Poor midterm performance sees schools increase offline classes

Many school management have made attendance mandatory

Poor performance by students in their midterm examinations has led private schools, especially in Bengaluru, to lay greater emphasis on physical classes. Many schools, after consulting with parents, had decided to resume offline classes after students were vaccinated, while others offered a combination of online and offline lectures.

“We felt that we had tweaked our online modules to ensure best learning outcomes, but the results show that it is not the case,” said a principal of a city school, echoing the views of other managements.

Some schools have decided to make attendance mandatory for physical classes. Although the government had allowed schools to reopen in a phased manner from August 23, many private schools had postponed it as they did not want to take the “risk”, and in many cases, parents had not consented to send their children to school.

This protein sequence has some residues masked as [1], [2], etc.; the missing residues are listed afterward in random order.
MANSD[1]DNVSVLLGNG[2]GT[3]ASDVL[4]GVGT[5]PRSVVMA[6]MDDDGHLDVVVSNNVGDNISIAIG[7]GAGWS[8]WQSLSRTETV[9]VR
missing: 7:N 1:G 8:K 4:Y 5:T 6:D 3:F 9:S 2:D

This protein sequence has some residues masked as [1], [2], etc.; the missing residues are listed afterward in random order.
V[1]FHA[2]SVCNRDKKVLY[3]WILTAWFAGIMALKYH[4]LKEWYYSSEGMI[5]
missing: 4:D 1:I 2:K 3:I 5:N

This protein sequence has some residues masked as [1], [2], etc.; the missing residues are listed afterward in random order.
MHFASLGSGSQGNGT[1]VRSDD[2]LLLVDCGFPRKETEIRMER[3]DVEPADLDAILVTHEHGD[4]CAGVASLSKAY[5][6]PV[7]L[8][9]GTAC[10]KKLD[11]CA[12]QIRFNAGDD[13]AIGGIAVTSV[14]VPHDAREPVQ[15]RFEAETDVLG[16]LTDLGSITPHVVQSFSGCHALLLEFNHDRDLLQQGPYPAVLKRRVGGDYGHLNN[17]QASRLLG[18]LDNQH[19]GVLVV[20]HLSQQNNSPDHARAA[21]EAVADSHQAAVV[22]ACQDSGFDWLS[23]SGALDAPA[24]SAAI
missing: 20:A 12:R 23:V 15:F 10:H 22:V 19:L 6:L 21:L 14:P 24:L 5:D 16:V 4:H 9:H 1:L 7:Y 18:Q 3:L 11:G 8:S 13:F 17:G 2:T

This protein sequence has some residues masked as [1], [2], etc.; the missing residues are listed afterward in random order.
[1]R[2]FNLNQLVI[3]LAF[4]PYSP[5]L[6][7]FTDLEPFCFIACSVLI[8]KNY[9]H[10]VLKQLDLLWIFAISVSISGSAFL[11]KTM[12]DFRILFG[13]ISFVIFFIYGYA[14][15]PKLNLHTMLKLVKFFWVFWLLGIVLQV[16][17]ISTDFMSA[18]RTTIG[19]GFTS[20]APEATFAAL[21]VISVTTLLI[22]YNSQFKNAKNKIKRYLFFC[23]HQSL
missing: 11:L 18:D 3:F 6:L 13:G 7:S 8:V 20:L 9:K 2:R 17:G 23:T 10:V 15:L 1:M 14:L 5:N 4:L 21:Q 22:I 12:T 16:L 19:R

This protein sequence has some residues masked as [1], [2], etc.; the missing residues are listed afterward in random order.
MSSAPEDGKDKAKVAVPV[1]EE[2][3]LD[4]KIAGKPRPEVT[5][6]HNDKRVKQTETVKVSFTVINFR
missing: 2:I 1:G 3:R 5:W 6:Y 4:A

Sumanth Narayan, founder of Shanthinikethana School, said they decided to resume offline classes last week for class III and above as they were not happy with the performance of the students in the midterm examinations. “We always knew that there was a huge learning gap, but this examination was a wake-up call for us. We realized that students are tired of online classes,” he said.

Lokesh Talikatte, State unit president, Recognised Unaided Private Schools’ Association, Karnataka, said while most State board private schools had resumed classes, many Central board schools had not embraced it completely. “But after seeing students bag low marks, teachers and school management are worried that the results would be affected if they do not resume classes immediately,” he said.

However, some schools are having a tough time convincing parents of the need for mandatory attendance. After seeing the results, more parents are open to sending their children to school, but not all, said teachers.

D. Shashi Kumar, general secretary, Associated Managements of Primary and Secondary School, pointed out that school managements are not able to conduct both offline and offline classes. “As we are not able to provide the option of online classes, it has by default forced students to come to school physically. School teachers have been telling students that it is mandatory to attend offline classes,” he said.

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